The pair’s charges stem from events that happened in the early morning hours of Oct. 30, 2020.
The afternoon of Oct. 30, 2020, Jackson County Sheriff Tedd Frazier and Oak Hill Police Chief David P. Ward held a press conference in front of the sheriff’s office.
Frazier explained that the shooting incidents were believed to be connected and occurred in the early morning hours. He reported that three adults had been shot at two different locations in the Oak Hill area.
The Jackson County Sheriff’s Office (JCSO) and the Village of Oak Hill Police Department (OHPD) were dispatched to the first location (216 ½ Ohio Avenue) in the southwest side in the Village of Oak Hill, just after 2 a.m. on Oct. 30, 2020. A male and a female were discovered with gunshot wounds on Ohio Avenue.
The male, identified as Paul E. Sheets, of Oak Hill, was originally transported, in stable condition, to Cabell Huntington Hospital in Huntington, W.Va. He was later released.
The female victim, identified as Tabatha Sheets, of Oak Hill, was originally transported to Grant Medical Center in Columbus. Her condition at that time was listed as critical. A few days later, on Nov. 2, 2020, Tabatha passed away in the hospital. According to her obituary, she had a big heart and loved everyone, and she never met a stranger.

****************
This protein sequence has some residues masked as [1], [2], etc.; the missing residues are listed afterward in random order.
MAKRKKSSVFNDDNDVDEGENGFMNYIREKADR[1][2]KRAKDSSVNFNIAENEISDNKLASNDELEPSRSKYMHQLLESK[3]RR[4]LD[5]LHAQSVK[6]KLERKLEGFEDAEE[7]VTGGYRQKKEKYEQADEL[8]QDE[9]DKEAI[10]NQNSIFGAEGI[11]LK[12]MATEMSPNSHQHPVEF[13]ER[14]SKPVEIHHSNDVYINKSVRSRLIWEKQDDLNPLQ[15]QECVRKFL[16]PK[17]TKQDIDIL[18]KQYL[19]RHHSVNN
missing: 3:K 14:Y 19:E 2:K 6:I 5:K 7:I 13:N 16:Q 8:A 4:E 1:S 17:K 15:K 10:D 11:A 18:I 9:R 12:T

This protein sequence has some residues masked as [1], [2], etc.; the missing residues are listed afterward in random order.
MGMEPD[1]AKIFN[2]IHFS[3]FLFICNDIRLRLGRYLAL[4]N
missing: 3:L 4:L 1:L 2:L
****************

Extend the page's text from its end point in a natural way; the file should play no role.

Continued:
While JCSO, OHPD, and the Ohio Bureau of Investigation (BCI) were investigating the Ohio Avenue shooting scene, another call came in of a shooting just after 7 a.m. in Hamilton Township.
Jackson County Coroner Dr. Alice Frazier was called to 1473 Dark Hollow Road outside of Oak Hill. The body of 61-year-old David Yeley was discovered deceased. He had been shot as well. He was taken to the Montgomery County Coroner’s Office for an autopsy.
Sheriff Frazier had released, during the press conference on Oct. 30, 2020, that two persons of interest had been charged. Facing charges were Lonnie, along with his wife, Lisa.
Lonnie was found guilty by a jury after a seven-day trial held in the Jackson County Common Pleas Court. He was convicted on May 11, 2021, of five felony counts — two counts of complicity to aggravated murder with firearm specifications; one count of attempted murder with a firearm specification; one count of felonious assault with a firearm specification, and one count of tampering with evidence.
A jury determined that the evidence presented during the trial held May 5-11, 2021, proved that Lonnie was responsible for or played a role in the murders of David, and his sister-in-law, Tabitha; and the attempted murder, felonious assault of his brother, Paul.
Before sentencing, Jackson County Common Pleas Court Judge Christopher J. Regan said a few words.
“Mr. (Lonnie) Sheets you killed your family, you killed your friend,” stated Judge Regan. “The evidence I’ve heard, these were people that only ever tried to help you.”
Judge Regan added, “You did it with prior calculation designed, to what some people may refer to you as a ‘stone-cold killer’ because you executed Tabitha, tried to kill your brother, Paul, and were complicit in the death of your friend, David. I don’t know how this could be any worst.”